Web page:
Photo by Steve Shreve on Unsplash
Frank was a darkly handsome city boy, the oldest of five half-orphans (his father died young), and an Italian through and through. Alice was a shy, fair-haired country girl, an only child, and either German or French (nobody knew for sure). They met in 1948 and fell in love. Frank was twelve years older than Alice. He was also five inches shorter, but Alice looked up to him just the same.
Nine months and five days after their wedding, little Lorraine arrived.
They named her after a song (Sweet Lorraine), and at the age of three she was singing Nat King Cole tunes to people in the grocery store. When the Ted Mack Amateur Hour came to Buffalo, Frank put four-year-old Lorraine in the front seat of his Ford sedan and drove her to an audition.
On the way home, Frank told Lorraine that she hadn’t been chosen for the Ted Mack Amateur Hour because she was too young. Lorraine has a dim memory of this, or maybe someone told her about it later. Either way, she loves her father for explaining it to her that way.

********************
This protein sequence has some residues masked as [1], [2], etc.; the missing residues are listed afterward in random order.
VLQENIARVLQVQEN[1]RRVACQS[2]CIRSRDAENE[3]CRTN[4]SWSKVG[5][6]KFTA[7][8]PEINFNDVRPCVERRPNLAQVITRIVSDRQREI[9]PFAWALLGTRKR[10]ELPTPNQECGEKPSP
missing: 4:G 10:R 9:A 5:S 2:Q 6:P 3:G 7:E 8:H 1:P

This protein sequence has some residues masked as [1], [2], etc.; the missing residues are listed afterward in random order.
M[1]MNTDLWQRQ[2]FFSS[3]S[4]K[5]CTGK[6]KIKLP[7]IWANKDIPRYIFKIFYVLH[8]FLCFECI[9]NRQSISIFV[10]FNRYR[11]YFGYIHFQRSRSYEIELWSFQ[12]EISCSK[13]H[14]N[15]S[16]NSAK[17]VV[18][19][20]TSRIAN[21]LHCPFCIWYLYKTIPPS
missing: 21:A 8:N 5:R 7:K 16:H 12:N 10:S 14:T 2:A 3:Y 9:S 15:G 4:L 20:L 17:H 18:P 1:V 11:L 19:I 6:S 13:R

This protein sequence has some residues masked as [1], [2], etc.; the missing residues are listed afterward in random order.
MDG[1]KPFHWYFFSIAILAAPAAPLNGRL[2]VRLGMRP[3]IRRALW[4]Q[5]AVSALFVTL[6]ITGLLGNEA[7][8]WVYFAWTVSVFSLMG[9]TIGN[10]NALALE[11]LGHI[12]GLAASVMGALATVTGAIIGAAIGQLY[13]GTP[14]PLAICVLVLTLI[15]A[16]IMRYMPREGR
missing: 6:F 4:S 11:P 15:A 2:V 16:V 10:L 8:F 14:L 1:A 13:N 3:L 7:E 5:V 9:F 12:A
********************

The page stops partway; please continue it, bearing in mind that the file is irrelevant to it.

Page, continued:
Lorraine was never called Lorraine, except by her teachers. Everyone else called her Lorrie. Frank sometimes called her Lorraine the Brain.
In kindergarten, Lorraine followed her friend on the way to school. Her friend was following the mailman. When Lorraine finally walked into the kindergarten classroom that day (about an hour late), she announced to her teacher, “I’m late.” “I guess you are!” replied her teacher. Lorraine remembers this scene years later.
Lorraine’s kindergarten report card said: “Times Tardy: 1.” “What does ‘times tardy’ mean?” Lorraine asked Alice that afternoon as she handed over the report card to her mother. “What do you mean?” Alice asked, taking the report card from Lorraine’s small hand. One can only guess what was going through Alice’s mind as she realized that, not only had Lorraine followed her friend and had been late to school, but that she could read the words “times tardy.”
Stay tuned for more episodes of “Little Lorraine.” For now, suffice it to say that, despite her faults, and possibly because of them, Lorraine eventually made lots of friends (some of whom she followed), raised two amazing daughters, and tried very hard to become a person she herself could look up to.